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In issue 309 -
When an Older Parrot Has Never Learned Skilful Flight – Complete Psittacine by Eb Cravens
In issue 309 -
Scarlet Macaws – were they really bred by indigenous people in the 12th century? Rosemary Low asks the question
In issue 309 -
Understanding the link between nutrition, hormonal behaviours and the avian endocrine system, Part 1 – The Holistic Parrot by Leslie Moran
In issue 309 -
The Yellow-eared Parrot – continues to expand its range in Colombia. By David Waugh, Correspondent, Loro Parque Fundación
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 The October 2023 edition of Parrots magazine (issue 309) will be available to download from 13th September via a link which will be emailed to subscribers. Single copies will be available from our online shop. You can save money by subscribing – find out more here.

Parrots and a third limb

Spreads for web Parrots 278 4

By Devorah Bennu, PhD, aka “GrrlScientist”

Humans have had an extraordinarily long fascination with the ‘triskelion motif’ whose name is derived from the Greek and translates as “three-legged”. Three-legged creatures feature in ancient Chinese mythology, a triskelion featuring three human legs joined at the hip and flexed at the knees adorns the coat of arms for the Isle of Man, and much more recently, author H.G. Wells described Martian invaders attacking Earth with massive, three-legged war machines called tripods that they modelled after their own three-legged body plan in his extraordinarily popular and influential 1898 science-fiction novel, War of the Worlds.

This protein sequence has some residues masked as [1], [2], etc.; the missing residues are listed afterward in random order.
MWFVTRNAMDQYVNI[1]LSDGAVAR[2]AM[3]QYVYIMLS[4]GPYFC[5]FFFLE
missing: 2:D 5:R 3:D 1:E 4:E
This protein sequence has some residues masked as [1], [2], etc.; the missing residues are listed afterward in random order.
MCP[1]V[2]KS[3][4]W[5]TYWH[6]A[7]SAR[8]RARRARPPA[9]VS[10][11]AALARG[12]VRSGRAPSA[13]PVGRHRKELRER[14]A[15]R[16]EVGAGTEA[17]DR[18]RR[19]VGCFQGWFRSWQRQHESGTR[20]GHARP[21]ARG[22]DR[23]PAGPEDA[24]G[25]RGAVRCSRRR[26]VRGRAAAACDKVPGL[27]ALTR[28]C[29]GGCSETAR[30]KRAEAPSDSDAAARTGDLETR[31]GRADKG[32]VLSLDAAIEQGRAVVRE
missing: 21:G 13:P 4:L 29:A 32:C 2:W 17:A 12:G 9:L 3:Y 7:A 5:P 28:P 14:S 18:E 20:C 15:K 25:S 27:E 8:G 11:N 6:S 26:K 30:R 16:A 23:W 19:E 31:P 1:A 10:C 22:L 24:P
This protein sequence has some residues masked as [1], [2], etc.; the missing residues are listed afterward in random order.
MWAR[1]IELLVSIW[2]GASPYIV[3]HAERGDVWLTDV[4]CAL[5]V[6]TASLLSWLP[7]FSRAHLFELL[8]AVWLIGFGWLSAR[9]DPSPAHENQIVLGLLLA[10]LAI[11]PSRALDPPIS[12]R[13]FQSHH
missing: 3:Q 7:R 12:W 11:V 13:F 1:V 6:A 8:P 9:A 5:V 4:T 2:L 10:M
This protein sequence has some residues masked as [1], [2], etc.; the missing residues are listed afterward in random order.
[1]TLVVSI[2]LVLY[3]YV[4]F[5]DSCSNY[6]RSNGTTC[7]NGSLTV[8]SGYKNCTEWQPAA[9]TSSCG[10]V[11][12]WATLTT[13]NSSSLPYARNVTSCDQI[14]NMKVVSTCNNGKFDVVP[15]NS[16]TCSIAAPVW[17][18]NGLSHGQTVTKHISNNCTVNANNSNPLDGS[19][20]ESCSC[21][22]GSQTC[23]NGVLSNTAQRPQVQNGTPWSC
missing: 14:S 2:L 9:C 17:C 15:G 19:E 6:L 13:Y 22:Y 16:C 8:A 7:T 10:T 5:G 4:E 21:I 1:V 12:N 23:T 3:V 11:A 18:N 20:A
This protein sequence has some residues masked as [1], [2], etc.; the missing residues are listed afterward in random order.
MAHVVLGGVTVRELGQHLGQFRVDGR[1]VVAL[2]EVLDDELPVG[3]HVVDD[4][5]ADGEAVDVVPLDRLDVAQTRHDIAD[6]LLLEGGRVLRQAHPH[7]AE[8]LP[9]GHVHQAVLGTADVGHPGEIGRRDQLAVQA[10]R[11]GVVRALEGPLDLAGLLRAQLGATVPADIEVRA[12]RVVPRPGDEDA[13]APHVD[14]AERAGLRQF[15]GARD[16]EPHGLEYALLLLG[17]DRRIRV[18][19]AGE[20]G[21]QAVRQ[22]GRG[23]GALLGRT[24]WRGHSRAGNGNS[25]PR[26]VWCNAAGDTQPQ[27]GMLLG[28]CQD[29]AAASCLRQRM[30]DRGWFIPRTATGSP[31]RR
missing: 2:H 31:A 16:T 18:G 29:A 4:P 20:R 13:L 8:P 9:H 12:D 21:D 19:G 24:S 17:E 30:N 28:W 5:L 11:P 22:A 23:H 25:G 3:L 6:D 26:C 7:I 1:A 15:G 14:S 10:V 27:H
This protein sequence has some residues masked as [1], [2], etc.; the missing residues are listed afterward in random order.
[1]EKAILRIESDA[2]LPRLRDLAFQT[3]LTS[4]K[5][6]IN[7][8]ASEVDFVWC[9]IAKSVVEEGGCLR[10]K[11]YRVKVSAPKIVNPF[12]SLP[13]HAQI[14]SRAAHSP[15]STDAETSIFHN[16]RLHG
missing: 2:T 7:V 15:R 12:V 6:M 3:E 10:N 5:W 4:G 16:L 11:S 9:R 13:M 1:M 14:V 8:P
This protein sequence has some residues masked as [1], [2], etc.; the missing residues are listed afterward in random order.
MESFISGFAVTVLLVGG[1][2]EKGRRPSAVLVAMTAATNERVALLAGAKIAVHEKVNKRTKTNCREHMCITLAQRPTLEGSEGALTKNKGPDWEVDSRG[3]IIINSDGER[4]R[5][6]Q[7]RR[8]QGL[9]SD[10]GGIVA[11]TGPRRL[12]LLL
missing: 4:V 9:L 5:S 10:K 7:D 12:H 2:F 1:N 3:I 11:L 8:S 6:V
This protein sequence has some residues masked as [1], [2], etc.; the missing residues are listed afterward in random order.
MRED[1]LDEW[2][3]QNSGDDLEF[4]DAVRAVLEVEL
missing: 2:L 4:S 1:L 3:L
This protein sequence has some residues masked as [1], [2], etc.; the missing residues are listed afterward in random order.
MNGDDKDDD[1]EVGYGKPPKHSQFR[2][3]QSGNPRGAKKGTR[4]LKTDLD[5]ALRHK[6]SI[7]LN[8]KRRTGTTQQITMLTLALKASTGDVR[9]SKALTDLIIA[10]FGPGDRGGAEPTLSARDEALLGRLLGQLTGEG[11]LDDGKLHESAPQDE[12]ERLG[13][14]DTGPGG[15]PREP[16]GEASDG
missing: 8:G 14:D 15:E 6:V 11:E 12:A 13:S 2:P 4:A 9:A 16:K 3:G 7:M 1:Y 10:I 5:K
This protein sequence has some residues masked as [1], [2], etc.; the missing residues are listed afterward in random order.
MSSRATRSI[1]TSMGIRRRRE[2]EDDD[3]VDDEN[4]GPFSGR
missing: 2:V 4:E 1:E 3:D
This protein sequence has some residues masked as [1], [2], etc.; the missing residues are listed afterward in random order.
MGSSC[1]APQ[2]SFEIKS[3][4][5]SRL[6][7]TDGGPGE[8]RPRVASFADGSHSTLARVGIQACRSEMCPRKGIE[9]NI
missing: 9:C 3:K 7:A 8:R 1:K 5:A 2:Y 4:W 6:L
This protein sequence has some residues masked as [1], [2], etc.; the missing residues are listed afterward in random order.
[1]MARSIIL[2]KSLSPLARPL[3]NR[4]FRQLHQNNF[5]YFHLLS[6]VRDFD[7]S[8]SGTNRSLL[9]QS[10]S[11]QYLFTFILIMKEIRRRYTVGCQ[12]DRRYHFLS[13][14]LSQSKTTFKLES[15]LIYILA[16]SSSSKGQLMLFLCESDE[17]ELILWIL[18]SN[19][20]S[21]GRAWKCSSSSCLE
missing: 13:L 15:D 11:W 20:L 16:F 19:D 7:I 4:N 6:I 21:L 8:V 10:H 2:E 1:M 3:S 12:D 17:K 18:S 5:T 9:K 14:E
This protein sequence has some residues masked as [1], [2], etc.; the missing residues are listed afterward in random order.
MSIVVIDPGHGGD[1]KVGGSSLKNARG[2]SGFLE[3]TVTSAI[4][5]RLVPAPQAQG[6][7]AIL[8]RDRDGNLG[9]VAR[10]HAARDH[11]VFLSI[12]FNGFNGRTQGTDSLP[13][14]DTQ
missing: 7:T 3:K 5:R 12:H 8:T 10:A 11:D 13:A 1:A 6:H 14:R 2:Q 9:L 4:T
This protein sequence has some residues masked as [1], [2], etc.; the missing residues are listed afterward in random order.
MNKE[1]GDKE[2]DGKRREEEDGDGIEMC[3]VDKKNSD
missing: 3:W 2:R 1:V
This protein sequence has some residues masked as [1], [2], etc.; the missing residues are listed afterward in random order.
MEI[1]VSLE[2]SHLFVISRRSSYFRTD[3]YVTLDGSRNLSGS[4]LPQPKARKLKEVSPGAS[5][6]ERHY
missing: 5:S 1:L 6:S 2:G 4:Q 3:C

Despite this excess of imagination, there are no three-legged animals alive today, and nor have any such fossils ever been unearthed. Considering the immense length of geologic time during which life has evolved, and the many riotous forms life has taken, it makes one wonder why a three-legged animal never once appeared.

Studies indicate there is a developmental constraint against an animal possessing an odd number of limbs because the bilaterally symmetrical body plan only gives rise to even numbers of limbs, and this became the established body plan very early in evolutionary history. Thus, tripedalism is known to scientists as a ‘forbidden phenotype’ even though locomotion studies suggest that a three-legged phenotype would be functional and possibly advantageous over some of these other, more familiar, body plans.

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